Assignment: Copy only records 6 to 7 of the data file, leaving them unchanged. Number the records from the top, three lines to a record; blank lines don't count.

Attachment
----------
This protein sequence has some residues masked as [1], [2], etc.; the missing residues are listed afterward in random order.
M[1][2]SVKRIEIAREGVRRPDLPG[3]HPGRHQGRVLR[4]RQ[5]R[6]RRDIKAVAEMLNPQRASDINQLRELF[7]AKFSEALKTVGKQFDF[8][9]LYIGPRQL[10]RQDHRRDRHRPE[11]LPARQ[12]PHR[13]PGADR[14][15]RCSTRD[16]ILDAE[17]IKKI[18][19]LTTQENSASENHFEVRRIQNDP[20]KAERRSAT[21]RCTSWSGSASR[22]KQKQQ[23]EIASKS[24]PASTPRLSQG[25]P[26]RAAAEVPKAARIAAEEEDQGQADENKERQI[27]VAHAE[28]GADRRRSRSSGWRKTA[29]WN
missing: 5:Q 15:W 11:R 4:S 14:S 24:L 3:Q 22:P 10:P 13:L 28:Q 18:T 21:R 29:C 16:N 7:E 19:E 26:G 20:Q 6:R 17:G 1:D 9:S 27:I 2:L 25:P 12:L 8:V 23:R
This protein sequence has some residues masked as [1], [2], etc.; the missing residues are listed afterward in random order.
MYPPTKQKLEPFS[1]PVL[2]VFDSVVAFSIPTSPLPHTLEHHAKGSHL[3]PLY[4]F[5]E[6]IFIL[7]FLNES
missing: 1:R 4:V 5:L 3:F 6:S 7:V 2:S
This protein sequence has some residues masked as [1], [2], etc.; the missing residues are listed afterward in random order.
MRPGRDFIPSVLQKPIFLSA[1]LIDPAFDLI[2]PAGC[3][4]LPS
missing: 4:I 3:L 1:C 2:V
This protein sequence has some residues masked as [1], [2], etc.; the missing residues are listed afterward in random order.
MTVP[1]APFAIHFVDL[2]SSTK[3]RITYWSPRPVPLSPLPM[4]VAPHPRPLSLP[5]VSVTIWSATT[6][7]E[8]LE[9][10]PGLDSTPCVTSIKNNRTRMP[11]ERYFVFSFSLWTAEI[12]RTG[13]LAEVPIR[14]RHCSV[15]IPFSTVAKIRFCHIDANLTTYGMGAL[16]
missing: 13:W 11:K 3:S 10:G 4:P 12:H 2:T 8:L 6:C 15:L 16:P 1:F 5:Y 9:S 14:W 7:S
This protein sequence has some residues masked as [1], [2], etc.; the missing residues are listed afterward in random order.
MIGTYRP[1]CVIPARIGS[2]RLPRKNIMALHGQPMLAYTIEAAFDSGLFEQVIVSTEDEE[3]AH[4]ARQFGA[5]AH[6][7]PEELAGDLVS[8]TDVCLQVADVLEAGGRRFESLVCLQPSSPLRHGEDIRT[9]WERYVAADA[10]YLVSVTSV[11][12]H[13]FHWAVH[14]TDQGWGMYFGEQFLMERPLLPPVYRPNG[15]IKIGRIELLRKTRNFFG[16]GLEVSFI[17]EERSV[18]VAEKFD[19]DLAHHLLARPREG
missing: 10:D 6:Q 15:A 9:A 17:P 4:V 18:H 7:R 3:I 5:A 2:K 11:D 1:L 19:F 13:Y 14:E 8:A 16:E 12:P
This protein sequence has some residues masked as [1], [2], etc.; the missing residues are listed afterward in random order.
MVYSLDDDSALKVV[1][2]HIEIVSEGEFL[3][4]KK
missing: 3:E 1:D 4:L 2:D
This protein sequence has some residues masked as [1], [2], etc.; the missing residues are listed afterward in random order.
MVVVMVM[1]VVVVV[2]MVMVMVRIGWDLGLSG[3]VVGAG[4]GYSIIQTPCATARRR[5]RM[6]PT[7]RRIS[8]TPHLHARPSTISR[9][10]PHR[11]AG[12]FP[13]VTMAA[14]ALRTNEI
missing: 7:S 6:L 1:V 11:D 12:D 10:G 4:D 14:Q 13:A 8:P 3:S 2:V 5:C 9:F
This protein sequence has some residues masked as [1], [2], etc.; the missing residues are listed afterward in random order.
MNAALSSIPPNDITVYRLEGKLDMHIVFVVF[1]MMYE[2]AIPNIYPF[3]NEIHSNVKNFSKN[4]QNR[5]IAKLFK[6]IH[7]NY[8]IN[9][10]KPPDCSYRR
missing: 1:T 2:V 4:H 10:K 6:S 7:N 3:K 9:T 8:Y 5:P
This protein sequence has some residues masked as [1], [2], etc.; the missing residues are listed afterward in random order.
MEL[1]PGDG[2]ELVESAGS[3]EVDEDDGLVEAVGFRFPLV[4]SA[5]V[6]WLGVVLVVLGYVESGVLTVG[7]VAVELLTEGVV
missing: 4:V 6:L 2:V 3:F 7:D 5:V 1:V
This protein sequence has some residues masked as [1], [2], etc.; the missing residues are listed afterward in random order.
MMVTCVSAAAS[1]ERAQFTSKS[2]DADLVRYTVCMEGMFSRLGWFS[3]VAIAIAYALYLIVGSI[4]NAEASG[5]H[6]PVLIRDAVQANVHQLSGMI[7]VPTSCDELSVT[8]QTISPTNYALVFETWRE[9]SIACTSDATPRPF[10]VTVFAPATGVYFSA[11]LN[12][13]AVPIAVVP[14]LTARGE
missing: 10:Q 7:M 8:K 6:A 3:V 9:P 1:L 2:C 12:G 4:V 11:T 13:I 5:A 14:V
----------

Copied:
This protein sequence has some residues masked as [1], [2], etc.; the missing residues are listed afterward in random order.
MVYSLDDDSALKVV[1][2]HIEIVSEGEFL[3][4]KK
missing: 3:E 1:D 4:L 2:D
This protein sequence has some residues masked as [1], [2], etc.; the missing residues are listed afterward in random order.
MVVVMVM[1]VVVVV[2]MVMVMVRIGWDLGLSG[3]VVGAG[4]GYSIIQTPCATARRR[5]RM[6]PT[7]RRIS[8]TPHLHARPSTISR[9][10]PHR[11]AG[12]FP[13]VTMAA[14]ALRTNEI
missing: 7:S 6:L 1:V 11:D 12:D 10:G 4:D 14:Q 13:A 8:P 3:S 2:V 5:C 9:F